If you experience symptoms of depression; feelings of hopelessness, anxiety, loss of appetite/weight loss, increased appetite/weight gain, sleeping too much or too little, tearfulness, ache and pains, loss of energy, feelings of guilt, a sense of worthlessness, general irritability, difficulty concentrating on daily tasks, a loss of interest in activities or hobbies, or suicidal thoughts or suicide attempts, you should seek help and get evaluated. It would help if you also avoid alcohol.
If you drink more than you want to, have a hard time stopping drinking, experience remorse or feelings of guilt when you drink, have blackouts or hangovers, develop a tolerance for and have cravings for alcohol, you may have alcoholism. Again, you must seek medical attention and treatment. Alcohol withdrawal can be dangerous and may require medical detox. Do attempt to stop on your own without proper evaluation and medical supervision.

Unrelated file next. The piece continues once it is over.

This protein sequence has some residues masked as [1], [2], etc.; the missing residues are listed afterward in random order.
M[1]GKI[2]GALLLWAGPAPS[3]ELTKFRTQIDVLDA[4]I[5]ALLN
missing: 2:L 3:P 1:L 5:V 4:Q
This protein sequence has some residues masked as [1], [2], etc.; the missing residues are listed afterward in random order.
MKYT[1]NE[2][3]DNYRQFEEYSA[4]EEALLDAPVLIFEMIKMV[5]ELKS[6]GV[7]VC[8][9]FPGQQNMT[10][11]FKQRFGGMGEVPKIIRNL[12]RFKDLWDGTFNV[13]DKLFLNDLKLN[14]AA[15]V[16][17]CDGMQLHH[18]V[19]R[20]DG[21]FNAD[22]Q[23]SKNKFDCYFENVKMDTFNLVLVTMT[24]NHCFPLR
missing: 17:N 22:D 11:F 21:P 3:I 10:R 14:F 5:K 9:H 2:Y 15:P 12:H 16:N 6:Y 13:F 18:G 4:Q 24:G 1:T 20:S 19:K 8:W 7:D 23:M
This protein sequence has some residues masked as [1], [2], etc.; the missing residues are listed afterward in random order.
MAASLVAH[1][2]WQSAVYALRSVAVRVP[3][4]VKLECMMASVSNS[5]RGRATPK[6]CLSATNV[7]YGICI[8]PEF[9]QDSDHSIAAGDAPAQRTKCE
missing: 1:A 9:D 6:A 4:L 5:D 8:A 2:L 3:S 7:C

Co-occurring alcoholism and depression are treatable but require a dual-diagnosis program with proper psychiatric care and knowledgeable staff. The program should include educational and therapeutic components to educate about depression and alcoholism and treat both conditions. Cognitive Behavioral Therapy (CBT) is an effective therapy for both conditions, and medication management is an important component. Activities such as yoga and art therapy can also be helpful. Support groups such as AA are important for early recovery, as well as on-going maintenance. A long-term approach to treatment and an understanding that daily care and attention to both conditions are necessary will ensure continuous recovery. Getting the right start with a treatment program that prepares you appropriately will ensure a smoother road to recovery.